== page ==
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I'm very new to programming and I am trying to write a program that adds and subtracts polynomials. My program sometimes works, but most of the time, it randomly crashes and I have no idea why. It's very buggy and has other problems I'm trying to fix, but I am unable to really get any further coding done since it crashes. I'm completely new here but any help would be greatly appreciated.

Here's the code:

#include <iostream>
#include <cstdlib>

using namespace std;

int getChoice();
class Polynomial10
{
private:
    double* coef;
    int degreePoly;

public:
    Polynomial10(int max); //Constructor for a new Polynomial10
    int getDegree(){return degreePoly;};
    void print(); //Print the polynomial in standard form
    void read(); //Read a polynomial from the user
    void add(const Polynomial10& pol); //Add a polynomial
    void multc(double factor); //Multiply the poly by scalar
    void subtract(const Polynomial10& pol); //Subtract polynom
};

void Polynomial10::read()
{
    cout << "Enter degree of a polynom between 1 and 10 : ";
    cin >> degreePoly;

    cout << "Enter space separated coefficients starting from highest degree" << endl;
    for (int i = 0; i <= degreePoly; i++) cin >> coef[i];
}

void Polynomial10::print()
{
    for (int i = 0;i <= degreePoly; i++) {
       if (coef[i] == 0) cout << "";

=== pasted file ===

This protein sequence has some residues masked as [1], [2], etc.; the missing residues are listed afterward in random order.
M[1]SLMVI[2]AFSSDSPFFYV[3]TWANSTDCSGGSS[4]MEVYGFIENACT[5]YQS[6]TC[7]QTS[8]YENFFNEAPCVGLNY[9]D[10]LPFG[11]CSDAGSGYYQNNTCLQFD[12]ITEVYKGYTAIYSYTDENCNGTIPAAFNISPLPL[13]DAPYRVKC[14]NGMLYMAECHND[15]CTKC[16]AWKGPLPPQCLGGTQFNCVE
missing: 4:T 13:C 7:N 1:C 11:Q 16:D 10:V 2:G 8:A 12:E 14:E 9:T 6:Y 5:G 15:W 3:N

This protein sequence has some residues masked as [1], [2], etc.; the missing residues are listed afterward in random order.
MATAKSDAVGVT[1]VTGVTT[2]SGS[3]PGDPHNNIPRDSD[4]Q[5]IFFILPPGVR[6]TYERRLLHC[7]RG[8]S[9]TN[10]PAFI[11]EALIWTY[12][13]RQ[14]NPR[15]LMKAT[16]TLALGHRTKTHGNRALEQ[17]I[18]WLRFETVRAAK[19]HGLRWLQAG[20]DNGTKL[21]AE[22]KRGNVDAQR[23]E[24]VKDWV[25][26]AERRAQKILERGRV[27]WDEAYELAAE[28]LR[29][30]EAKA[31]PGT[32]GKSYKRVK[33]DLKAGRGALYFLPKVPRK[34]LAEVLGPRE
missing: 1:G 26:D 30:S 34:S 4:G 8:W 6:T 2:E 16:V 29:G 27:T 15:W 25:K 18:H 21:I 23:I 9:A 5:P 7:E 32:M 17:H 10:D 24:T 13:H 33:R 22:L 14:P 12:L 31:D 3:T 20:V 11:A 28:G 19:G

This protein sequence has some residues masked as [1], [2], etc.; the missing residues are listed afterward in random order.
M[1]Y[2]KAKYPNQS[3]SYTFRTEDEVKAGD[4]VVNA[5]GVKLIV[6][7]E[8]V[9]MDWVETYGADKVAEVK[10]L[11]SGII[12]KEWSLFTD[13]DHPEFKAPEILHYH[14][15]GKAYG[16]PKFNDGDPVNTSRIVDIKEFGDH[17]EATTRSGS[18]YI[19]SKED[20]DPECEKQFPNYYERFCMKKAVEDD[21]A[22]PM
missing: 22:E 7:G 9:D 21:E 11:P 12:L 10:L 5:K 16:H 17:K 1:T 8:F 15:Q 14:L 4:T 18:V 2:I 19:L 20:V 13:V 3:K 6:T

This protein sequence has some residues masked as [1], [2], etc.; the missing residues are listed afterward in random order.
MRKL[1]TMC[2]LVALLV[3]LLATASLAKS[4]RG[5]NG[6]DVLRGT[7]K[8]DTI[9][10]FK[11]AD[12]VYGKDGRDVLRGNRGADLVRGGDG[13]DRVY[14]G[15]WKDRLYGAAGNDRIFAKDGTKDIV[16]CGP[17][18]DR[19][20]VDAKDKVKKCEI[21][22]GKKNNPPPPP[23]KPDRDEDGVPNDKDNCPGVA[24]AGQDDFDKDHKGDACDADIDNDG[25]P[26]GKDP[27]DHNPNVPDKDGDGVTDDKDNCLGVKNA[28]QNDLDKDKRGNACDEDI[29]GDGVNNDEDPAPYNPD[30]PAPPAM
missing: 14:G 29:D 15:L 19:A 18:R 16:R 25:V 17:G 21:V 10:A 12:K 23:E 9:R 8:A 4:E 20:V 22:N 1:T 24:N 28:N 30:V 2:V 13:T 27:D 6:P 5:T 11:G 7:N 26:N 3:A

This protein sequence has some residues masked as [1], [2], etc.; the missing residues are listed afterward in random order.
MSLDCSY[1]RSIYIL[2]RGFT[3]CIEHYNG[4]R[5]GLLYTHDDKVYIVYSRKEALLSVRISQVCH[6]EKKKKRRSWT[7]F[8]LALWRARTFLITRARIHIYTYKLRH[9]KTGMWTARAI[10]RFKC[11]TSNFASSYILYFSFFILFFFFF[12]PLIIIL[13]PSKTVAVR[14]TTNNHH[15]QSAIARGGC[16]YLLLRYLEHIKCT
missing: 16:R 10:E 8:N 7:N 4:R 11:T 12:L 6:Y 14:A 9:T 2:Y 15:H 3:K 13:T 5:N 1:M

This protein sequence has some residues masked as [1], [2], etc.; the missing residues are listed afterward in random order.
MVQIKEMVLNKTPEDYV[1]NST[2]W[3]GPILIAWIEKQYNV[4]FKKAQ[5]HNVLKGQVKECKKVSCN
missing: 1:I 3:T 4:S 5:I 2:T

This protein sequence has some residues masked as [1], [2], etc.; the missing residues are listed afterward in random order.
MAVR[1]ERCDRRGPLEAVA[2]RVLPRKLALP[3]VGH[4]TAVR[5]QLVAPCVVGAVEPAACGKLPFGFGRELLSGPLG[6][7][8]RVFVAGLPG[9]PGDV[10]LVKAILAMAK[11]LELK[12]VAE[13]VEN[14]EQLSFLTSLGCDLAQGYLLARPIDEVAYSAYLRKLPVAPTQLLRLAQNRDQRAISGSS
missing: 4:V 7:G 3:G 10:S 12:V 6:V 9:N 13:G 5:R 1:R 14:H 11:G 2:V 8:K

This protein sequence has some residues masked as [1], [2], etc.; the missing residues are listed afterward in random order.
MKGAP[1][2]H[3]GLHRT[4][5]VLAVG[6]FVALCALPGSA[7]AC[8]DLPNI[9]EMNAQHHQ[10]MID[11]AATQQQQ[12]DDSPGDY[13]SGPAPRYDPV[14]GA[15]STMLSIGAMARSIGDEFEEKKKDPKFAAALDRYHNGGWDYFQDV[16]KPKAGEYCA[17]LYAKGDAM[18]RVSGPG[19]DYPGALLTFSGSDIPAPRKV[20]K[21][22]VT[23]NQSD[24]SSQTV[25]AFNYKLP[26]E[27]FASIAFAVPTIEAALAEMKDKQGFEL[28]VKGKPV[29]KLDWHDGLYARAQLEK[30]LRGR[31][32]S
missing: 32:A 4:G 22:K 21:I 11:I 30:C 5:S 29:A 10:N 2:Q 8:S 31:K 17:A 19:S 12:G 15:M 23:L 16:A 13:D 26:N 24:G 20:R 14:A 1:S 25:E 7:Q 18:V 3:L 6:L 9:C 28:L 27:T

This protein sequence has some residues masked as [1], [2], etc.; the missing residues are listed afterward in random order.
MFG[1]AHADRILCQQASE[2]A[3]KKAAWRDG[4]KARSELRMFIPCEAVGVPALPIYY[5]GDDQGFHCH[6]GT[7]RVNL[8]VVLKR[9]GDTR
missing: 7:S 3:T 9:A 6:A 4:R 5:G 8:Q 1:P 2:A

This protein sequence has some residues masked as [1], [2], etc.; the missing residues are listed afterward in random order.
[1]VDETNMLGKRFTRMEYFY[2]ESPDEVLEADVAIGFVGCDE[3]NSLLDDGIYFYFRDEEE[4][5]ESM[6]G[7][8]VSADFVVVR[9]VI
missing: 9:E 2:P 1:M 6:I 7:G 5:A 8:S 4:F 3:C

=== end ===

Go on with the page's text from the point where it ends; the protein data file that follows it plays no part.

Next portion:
else if (i >= 0) {
           if (coef[i] > 0 && i != 0) cout<<"+";
           if ((coef[i] != 1 && coef[i] != -1) || i == degreePoly) cout << coef[i];
           if ((coef[i] != 1 && coef[i] != -1) && i != degreePoly ) cout << "*";
           if (i != degreePoly && coef[i] == -1) cout << "-";
           if (i != degreePoly) cout << "x";
           if ((degreePoly - i) != 1 && i != degreePoly) {
               cout << "^";
               cout << degreePoly-i;
           }
       }
   }
}

void Polynomial10::add(const Polynomial10& pol)
{
    for(int i = 0; i<degreePoly; i++) {
        int degree = degreePoly;
        coef[degreePoly-i] += pol.coef[degreePoly-(i+1)];
    }
}

void Polynomial10::subtract(const Polynomial10& pol)
{
    for(int i = 0; i<degreePoly; i++) {
        coef[degreePoly-i] -= pol.coef[degreePoly-(i+1)];
    }
}

void Polynomial10::multc(double factor)
{
    //int degreePoly=0;
    //double coef[degreePoly];
    cout << "Enter the scalar multiplier : ";
    cin >> factor;
    for(int i = 0; i<degreePoly; i++) coef[i] *= factor;
}

Polynomial10::Polynomial10(int max)
{
    degreePoly = max;
    coef = new double[degreePoly];
    for(int i; i < degreePoly; i++) coef[i] = 0;
}

int main()
{
    int choice;
    Polynomial10 p1(1),p2(1);
    cout << endl << "CGS 2421: The Polynomial10 Class" << endl << endl << endl;
    cout
        << "0. Quit\n"
        << "1. Enter polynomial\n"
        << "2. Print polynomial\n"
        << "3. Add another polynomial\n"
        << "4. Subtract another polynomial\n"
        << "5. Multiply by scalar\n\n";

    int choiceFirst = getChoice();
    if (choiceFirst != 1) {
        cout << "Enter a Polynomial first!";
    }
    if (choiceFirst == 1) {choiceFirst = choice;}

    while(choice != 0) {
        switch(choice) {
            case 0:
                return 0;
            case 1:
                p1.read();
                break;
            case 2:
                p1.print();
                break;
            case 3:
                p2.read();
                p1.add(p2);
                cout << "Updated Polynomial: ";
                p1.print();
                break;
            case 4:
                p2.read();
                p1.subtract(p2);
                cout << "Updated Polynomial: ";
                p1.print();
                break;
            case 5:
                p1.multc(10);